I like stories where you get the sense you’ve moved into the middle of an existing life. All the ordinary things might be carrying on, or some big crisis might have shifted our hero and heroine out of their usual preoccupations, but somewhere in the background is normal.
Part of normal life are the things we do regularly with our friends and family. Sunday dinner. Tuesday chess night. Thanksgiving. We do something once, enjoy it, do it again, and before we quite mean it, it has become a habit, or even a tradition.
And such interactions enrich fiction. Four old school friends always meet in London on the first day of March. Mama kisses her children, and later her grandchildren, and always says ‘Love you forever’. Two cousins, separated by years and distance, go to their old fishing hole to become reacquainted. The echoes through time add depth.
In this week’s WIP Wednesday, pick any type of repeated interaction you like: a joke, an activity, an event, a ceremony, a habit. Post it in the comments, as usual, and I’ll post mine below.
It’s from my new contemporary novella for Author’s on Main Street, A Family for Christmas. My heroine hasn’t seen her husband since their wedding day, eight and a half months ago. She has been out with her in-laws, cutting and bringing home a Christmas tree from the farm’s hilltop.
After a cup of tea back at the house, they wrestled the Christmas tree into a bucket of damp sand, sitting ready in the corner of the big sitting room. Cheryl shifted the bucket a half circle and then back a quarter until Lee and Old Trev agreed that the young pine looked even on all sides. It was full and bushy, with branches arching upwards and one grand leader almost scraping the plaster ceiling ten foot above the floor.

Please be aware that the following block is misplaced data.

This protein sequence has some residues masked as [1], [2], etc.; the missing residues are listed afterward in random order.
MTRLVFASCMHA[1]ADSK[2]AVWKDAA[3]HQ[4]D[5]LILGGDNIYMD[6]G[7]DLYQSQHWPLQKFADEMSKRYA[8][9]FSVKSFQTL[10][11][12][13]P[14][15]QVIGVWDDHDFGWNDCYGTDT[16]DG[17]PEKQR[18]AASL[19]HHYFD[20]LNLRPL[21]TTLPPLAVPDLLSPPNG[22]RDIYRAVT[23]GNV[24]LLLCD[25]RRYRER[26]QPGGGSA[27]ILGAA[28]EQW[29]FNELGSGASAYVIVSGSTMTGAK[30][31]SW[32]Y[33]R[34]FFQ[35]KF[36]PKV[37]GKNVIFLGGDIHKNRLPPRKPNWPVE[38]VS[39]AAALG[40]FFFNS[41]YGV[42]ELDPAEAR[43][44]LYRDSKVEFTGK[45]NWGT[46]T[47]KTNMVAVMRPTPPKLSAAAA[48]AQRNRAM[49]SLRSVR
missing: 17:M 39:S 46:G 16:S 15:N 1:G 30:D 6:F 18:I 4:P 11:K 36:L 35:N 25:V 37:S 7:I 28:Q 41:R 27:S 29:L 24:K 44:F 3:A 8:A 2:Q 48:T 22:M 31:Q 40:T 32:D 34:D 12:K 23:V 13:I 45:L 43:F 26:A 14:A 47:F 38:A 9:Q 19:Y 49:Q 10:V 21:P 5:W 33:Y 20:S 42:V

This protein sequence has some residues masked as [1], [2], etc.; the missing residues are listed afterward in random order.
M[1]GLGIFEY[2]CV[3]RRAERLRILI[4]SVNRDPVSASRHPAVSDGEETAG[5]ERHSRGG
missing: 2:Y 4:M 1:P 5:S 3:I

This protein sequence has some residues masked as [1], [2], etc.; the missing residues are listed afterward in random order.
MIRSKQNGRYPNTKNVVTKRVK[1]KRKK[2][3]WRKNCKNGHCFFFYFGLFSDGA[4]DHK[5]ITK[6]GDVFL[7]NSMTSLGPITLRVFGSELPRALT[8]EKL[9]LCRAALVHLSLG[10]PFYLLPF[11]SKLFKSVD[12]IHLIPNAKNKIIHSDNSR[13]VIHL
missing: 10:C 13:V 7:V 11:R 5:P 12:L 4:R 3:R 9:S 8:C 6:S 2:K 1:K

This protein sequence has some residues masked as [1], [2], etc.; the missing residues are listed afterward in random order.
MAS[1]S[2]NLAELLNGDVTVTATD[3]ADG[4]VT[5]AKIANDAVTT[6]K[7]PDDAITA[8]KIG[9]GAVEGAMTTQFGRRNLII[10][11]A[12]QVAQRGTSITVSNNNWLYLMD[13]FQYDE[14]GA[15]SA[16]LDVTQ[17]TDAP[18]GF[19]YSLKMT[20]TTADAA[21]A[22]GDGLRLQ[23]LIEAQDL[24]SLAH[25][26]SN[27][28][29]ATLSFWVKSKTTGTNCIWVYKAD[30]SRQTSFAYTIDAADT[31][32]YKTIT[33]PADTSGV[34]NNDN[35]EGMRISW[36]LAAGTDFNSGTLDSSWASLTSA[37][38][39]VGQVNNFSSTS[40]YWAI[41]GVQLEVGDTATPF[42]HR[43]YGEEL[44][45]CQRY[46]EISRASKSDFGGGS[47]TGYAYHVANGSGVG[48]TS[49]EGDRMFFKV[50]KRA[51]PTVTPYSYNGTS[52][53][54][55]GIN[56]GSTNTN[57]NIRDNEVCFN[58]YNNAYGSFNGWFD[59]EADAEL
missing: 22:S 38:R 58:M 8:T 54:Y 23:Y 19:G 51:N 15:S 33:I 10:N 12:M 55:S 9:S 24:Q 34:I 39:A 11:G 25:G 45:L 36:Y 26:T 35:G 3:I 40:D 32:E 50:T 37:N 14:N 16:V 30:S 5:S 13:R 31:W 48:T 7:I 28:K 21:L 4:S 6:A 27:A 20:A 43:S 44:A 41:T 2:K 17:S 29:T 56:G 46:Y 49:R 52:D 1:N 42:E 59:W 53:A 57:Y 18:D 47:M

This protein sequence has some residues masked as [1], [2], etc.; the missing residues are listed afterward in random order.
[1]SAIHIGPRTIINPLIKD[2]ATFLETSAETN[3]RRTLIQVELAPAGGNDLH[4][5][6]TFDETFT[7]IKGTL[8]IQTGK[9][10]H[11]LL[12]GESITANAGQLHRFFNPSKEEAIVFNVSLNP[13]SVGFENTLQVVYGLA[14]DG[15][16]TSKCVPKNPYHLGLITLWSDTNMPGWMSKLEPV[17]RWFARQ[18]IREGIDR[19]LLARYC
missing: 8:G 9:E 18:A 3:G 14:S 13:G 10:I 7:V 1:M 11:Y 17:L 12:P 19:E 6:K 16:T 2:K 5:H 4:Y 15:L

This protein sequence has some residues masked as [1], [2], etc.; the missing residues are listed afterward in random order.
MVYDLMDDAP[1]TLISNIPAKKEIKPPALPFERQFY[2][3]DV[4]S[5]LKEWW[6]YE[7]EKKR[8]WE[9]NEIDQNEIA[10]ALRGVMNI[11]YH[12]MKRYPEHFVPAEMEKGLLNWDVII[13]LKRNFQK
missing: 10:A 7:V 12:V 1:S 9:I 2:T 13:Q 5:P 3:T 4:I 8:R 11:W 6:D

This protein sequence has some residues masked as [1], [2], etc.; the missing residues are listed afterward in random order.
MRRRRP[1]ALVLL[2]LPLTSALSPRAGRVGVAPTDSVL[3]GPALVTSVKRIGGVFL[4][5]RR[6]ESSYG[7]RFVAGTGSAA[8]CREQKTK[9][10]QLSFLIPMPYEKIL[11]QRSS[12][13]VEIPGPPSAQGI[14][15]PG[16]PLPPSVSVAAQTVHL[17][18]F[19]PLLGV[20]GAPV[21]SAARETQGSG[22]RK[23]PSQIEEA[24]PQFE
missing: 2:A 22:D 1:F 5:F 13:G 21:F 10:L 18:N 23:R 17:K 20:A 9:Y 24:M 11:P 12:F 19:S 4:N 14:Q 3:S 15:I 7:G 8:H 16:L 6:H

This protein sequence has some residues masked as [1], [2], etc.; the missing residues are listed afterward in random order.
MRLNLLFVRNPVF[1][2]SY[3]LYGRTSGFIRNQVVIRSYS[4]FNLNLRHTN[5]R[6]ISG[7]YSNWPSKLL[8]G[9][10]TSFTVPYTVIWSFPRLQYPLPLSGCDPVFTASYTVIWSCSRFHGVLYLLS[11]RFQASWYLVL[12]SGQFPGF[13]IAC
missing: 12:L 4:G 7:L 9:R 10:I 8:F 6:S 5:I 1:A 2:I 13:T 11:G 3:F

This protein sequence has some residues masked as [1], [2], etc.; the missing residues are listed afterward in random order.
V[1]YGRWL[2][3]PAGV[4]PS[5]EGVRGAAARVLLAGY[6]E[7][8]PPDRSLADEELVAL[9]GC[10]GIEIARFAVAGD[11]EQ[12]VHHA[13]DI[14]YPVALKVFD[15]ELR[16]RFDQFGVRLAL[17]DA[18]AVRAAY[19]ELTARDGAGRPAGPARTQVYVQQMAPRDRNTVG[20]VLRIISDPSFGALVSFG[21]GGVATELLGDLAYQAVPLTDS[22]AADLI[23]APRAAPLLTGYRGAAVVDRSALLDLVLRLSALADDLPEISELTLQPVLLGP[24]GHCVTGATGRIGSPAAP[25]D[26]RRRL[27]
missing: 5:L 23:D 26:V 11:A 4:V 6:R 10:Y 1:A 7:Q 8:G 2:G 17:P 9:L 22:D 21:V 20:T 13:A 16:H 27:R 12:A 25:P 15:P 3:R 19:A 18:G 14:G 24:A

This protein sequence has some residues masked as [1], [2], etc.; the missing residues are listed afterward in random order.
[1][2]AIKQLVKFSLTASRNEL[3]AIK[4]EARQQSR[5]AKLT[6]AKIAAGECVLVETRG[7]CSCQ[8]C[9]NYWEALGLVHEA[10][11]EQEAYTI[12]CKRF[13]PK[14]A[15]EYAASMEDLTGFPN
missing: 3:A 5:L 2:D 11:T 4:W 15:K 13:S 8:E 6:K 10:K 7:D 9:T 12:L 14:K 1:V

“You young ones finish it off,” Old Trev commanded. “I’m going to take a bit of a sit down.”
He wandered off to the screened end of the verandah, where a comfortable recliner chair waited. Not to sleep, he would have told them, but to check out the back of his eyelids, as he did every afternoon.
Cheryl fetched a short wooden stepladder, and Lee carried over the first of the boxes of decorations. They all had stories, Cheryl told her, and each member of the family added at least one new one a year. Old Trev whittled his. He carved one a year, delicate wooden snowflakes all in different woods, oiled and waxed till they shone.
Lee and Cheryl had purchased one each in Palmy at Lee’s most recent antenatal scan. Cheryl’s was a Santa on water skis, and Lee found a medallion of a Madonna and Child. She had bought the matching St Joseph to put up for Trevor, so he’d have a part of the tradition even if he wasn’t home in time, then hidden it for fear Cheryl would think Lee was putting herself, Trevor, and the baby into the centre of the Christmas story.
They were certainly no Holy Family, though Lee had been roped into the pageant planned for the Christmas Fair. Just a small part; being led across the stage on a donkey. With Cheryl’s acceptance, the whole community had embraced her as one of their own. Not like when she first arrived.